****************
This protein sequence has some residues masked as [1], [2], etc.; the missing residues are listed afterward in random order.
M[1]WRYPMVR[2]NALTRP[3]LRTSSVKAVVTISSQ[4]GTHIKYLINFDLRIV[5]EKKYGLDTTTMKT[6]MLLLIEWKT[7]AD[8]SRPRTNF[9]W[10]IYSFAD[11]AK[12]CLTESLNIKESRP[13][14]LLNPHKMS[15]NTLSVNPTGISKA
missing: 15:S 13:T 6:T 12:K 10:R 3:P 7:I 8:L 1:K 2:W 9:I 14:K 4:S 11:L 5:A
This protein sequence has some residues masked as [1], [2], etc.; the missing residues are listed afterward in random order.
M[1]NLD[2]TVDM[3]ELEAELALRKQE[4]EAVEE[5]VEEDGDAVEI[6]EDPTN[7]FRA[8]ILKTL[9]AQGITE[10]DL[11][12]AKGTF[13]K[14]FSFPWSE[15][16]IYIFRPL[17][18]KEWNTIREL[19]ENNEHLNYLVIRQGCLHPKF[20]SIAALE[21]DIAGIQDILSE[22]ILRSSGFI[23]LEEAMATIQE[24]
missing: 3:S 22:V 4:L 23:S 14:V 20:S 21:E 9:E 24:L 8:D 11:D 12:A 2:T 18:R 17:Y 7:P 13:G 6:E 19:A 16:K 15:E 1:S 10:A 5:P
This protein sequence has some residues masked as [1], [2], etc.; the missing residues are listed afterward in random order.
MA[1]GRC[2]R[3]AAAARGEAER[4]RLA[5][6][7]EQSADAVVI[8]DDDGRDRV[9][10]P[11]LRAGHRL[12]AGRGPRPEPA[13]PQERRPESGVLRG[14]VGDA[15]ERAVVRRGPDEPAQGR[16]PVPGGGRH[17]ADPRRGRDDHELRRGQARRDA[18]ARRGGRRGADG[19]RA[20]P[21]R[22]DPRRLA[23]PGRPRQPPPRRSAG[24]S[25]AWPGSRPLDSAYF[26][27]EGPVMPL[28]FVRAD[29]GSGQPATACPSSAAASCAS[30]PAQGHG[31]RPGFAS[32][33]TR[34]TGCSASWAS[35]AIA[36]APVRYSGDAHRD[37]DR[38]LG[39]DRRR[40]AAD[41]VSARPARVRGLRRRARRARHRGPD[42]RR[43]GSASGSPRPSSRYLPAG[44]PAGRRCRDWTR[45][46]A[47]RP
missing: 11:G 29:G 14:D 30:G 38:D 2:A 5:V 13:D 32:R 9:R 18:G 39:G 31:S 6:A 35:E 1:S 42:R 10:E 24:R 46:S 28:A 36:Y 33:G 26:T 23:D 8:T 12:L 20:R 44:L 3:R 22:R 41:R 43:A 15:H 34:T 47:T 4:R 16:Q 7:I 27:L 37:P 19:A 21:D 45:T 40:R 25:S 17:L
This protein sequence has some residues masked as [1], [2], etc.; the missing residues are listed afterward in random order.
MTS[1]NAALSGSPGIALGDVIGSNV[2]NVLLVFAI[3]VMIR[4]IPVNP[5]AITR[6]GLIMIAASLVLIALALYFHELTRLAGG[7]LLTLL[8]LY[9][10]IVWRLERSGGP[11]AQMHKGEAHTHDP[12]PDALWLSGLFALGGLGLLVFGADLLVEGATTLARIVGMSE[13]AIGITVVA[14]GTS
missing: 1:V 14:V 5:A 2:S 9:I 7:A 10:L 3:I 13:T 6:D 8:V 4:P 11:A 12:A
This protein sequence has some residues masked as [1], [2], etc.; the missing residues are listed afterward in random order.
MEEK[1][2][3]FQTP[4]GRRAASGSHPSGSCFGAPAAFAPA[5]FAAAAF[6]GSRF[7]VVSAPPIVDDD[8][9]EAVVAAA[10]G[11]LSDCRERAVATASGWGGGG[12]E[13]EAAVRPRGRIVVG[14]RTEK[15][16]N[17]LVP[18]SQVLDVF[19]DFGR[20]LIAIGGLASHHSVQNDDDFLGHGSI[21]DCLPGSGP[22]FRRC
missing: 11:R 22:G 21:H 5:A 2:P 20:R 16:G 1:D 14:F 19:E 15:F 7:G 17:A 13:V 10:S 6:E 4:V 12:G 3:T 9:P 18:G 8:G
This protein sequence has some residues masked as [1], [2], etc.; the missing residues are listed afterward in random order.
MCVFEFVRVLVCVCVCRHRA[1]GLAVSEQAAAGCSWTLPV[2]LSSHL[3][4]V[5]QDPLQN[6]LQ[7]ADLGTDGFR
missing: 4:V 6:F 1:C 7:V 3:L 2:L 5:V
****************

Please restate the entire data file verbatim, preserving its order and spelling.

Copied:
This protein sequence has some residues masked as [1], [2], etc.; the missing residues are listed afterward in random order.
M[1]WRYPMVR[2]NALTRP[3]LRTSSVKAVVTISSQ[4]GTHIKYLINFDLRIV[5]EKKYGLDTTTMKT[6]MLLLIEWKT[7]AD[8]SRPRTNF[9]W[10]IYSFAD[11]AK[12]CLTESLNIKESRP[13][14]LLNPHKMS[15]NTLSVNPTGISKA
missing: 15:S 13:T 6:T 12:K 10:R 3:P 7:I 8:L 1:K 2:W 9:I 14:K 4:S 11:L 5:A
This protein sequence has some residues masked as [1], [2], etc.; the missing residues are listed afterward in random order.
M[1]NLD[2]TVDM[3]ELEAELALRKQE[4]EAVEE[5]VEEDGDAVEI[6]EDPTN[7]FRA[8]ILKTL[9]AQGITE[10]DL[11][12]AKGTF[13]K[14]FSFPWSE[15][16]IYIFRPL[17][18]KEWNTIREL[19]ENNEHLNYLVIRQGCLHPKF[20]SIAALE[21]DIAGIQDILSE[22]ILRSSGFI[23]LEEAMATIQE[24]
missing: 3:S 22:V 4:L 23:S 14:V 20:S 21:E 9:E 24:L 8:D 11:D 12:A 2:T 18:R 17:Y 7:P 13:G 6:E 19:A 16:K 15:E 1:S 10:A 5:P
This protein sequence has some residues masked as [1], [2], etc.; the missing residues are listed afterward in random order.
MA[1]GRC[2]R[3]AAAARGEAER[4]RLA[5][6][7]EQSADAVVI[8]DDDGRDRV[9][10]P[11]LRAGHRL[12]AGRGPRPEPA[13]PQERRPESGVLRG[14]VGDA[15]ERAVVRRGPDEPAQGR[16]PVPGGGRH[17]ADPRRGRDDHELRRGQARRDA[18]ARRGGRRGADG[19]RA[20]P[21]R[22]DPRRLA[23]PGRPRQPPPRRSAG[24]S[25]AWPGSRPLDSAYF[26][27]EGPVMPL[28]FVRAD[29]GSGQPATACPSSAAASCAS[30]PAQGHG[31]RPGFAS[32][33]TR[34]TGCSASWAS[35]AIA[36]APVRYSGDAHRD[37]DR[38]LG[39]DRRR[40]AAD[41]VSARPARVRGLRRRARRARHRGPD[42]RR[43]GSASGSPRPSSRYLPAG[44]PAGRRCRDWTR[45][46]A[47]RP
missing: 11:G 29:G 14:D 30:G 38:D 2:A 5:V 13:D 32:R 9:R 18:G 39:G 31:S 6:A 35:E 1:S 42:R 10:E 24:R 46:S 28:A 36:Y 33:G 26:T 23:D 8:T 12:L 20:R 44:L 3:R 22:R 41:R 43:A 15:H 34:T 47:T 4:R 16:Q 7:I 27:L 37:P 19:A 21:D 45:T 40:R 25:S 17:L
This protein sequence has some residues masked as [1], [2], etc.; the missing residues are listed afterward in random order.
MTS[1]NAALSGSPGIALGDVIGSNV[2]NVLLVFAI[3]VMIR[4]IPVNP[5]AITR[6]GLIMIAASLVLIALALYFHELTRLAGG[7]LLTLL[8]LY[9][10]IVWRLERSGGP[11]AQMHKGEAHTHDP[12]PDALWLSGLFALGGLGLLVFGADLLVEGATTLARIVGMSE[13]AIGITVVA[14]GTS
missing: 1:V 14:V 5:A 2:S 9:I 7:A 10:L 3:I 13:T 6:D 8:V 4:P 11:A 12:A
This protein sequence has some residues masked as [1], [2], etc.; the missing residues are listed afterward in random order.
MEEK[1][2][3]FQTP[4]GRRAASGSHPSGSCFGAPAAFAPA[5]FAAAAF[6]GSRF[7]VVSAPPIVDDD[8][9]EAVVAAA[10]G[11]LSDCRERAVATASGWGGGG[12]E[13]EAAVRPRGRIVVG[14]RTEK[15][16]N[17]LVP[18]SQVLDVF[19]DFGR[20]LIAIGGLASHHSVQNDDDFLGHGSI[21]DCLPGSGP[22]FRRC
missing: 11:R 22:G 21:H 5:A 2:P 20:R 16:G 1:D 14:F 19:E 15:F 7:G 17:A 13:V 10:S 6:E 4:V 12:G 3:T 9:P 18:G 8:G
This protein sequence has some residues masked as [1], [2], etc.; the missing residues are listed afterward in random order.
MCVFEFVRVLVCVCVCRHRA[1]GLAVSEQAAAGCSWTLPV[2]LSSHL[3][4]V[5]QDPLQN[6]LQ[7]ADLGTDGFR
missing: 4:V 6:F 1:C 7:V 3:L 2:L 5:V